By Samantha Williams/Personal Trainer
Recently, I had a very insightful conversation with a woman from one of my classes.
I was so happy she felt comfortable enough to open up a bit because she said she never gets to complain about this issue. People are quick to roll their eyes and say, “I don’t feel sorry for you,” she said.
What’s her problem?
Well, this woman has a hard time gaining weight, is actually underweight and wants to be stronger, not skinnier.
Now, you already assumed she doesn’t eat enough or has an eating disorder, right?
In fact, she is very educated and active in trying to gain weight. She eats a very healthy diet full of protein, good healthy fats, carbs, fruits and veggies and all in very high quantities.
After having kids and still nursing her youngest, her weight has dipped lower and lower and now she finds out she also has high cholesterol (it runs in her family).
She works out and is doing all the right things to gain healthy weight but still struggles.
Now, how many of you have already said to yourself, “I really don’t feel sorry for her” or “I wish I had that problem!”?
Well, her struggle is no different than somebody who is trying to lose weight.
Struggle is struggle. We should not discredit what somebody is going through simply because we don’t understand it. We should all step back for a second and before we diagnose the eating disorder of a stranger, try and see them as a person who struggles just like we do.
I have to say I have been on both ends of the spectrum. I work my butt off to maintain my health. It doesn’t come easy, and if I stopped working out and ate like I used to, I would be overweight in 6 months (remember, I haven’t always been athletic!).
I am at this time considered a small woman. I am only 5’3″ and 110-115 pounds (depending on the time/day/month – weight fluctuates). I focus on being strong and athletic.
I can say I have felt this woman’s pain. People look at my plate of food and say, “Is that all you are going to eat?!” or “I bet you only eat salads” (FYI, salads are not always the healthiest option) or I see their eyes judging my food choices.
I have even had people ask, “What size are your jeans?” or “How much do you weigh?” and I can hear the disapproval in their voice.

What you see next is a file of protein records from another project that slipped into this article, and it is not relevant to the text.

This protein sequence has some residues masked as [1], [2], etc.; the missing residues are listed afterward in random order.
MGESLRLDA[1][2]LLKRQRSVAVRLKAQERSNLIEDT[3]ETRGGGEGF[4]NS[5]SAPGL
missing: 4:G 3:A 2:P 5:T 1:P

Now, tell me how wrong it would be if I asked an overweight person those same questions? If I walked up to somebody and said, “You’re going to eat all that?!” I would instantly be reminded how unkind that was.
Yes, I eat healthy. Yes, I workout. No, it’s not OK to ask me ridiculous questions about my food, weight or clothing size. Next time somebody asks me what size my pants are I am going to respond with the same question – let’s see how they like it!
I have heard people comment about underweight women: “She needs a sandwich” or about overweight people: “Put down the fork.” Neither of these comments are OK.
I have even had to heal wounds with my own child. She is 11 (we all know middle school kids are not very kind) and she is tall and thin. She is taller than I am (she will be so happy I finally admitted that) at 5’4″. And at 90 pounds, she is very active, healthy, strong, smart, talented and amazing.
But girls at school tell her she is anorexic and looks too skinny. I have seen how much it hurts her.
In today’s society, we are not supposed to feel sorry for somebody who is “skinny.”
But that is my little girl and you can’t tell me her pain isn’t valid. Those words from mean girls make her feel like she needs to “bulk up” or change herself to better fit their image of beauty.
Why do we have to hurt each other?
Stop hurting and start trying to see things from others’ points of view! We are all human beings with feelings. Let’s be less judgmental and more uplifting. Let’s tell each other how amazing we are, how inspiring, motivational, strong, whatever nice thing you want. But STOP judging and hating!
Like your mom always said, “If you don’t have something nice to say, don’t say anything at all.”
We are all made of different shapes and sizes. That is what makes the world a beautiful place.
Samantha Williams is a personal trainer with her company Fit Fit 4:13 Facebook page. No matter what your size, you are welcome to participate in the free month of workouts!he owns Rhema Music & Clothing Company in Fruita and is also a fitness instructor and personal trainer through the Fruita Community Center. She is the mother of two beautiful girls and the wife of an incredibly talented musician. She was born and raised in Fruita, and can’t imagine calling anywhere else home. Join her March Fitness Challenge on her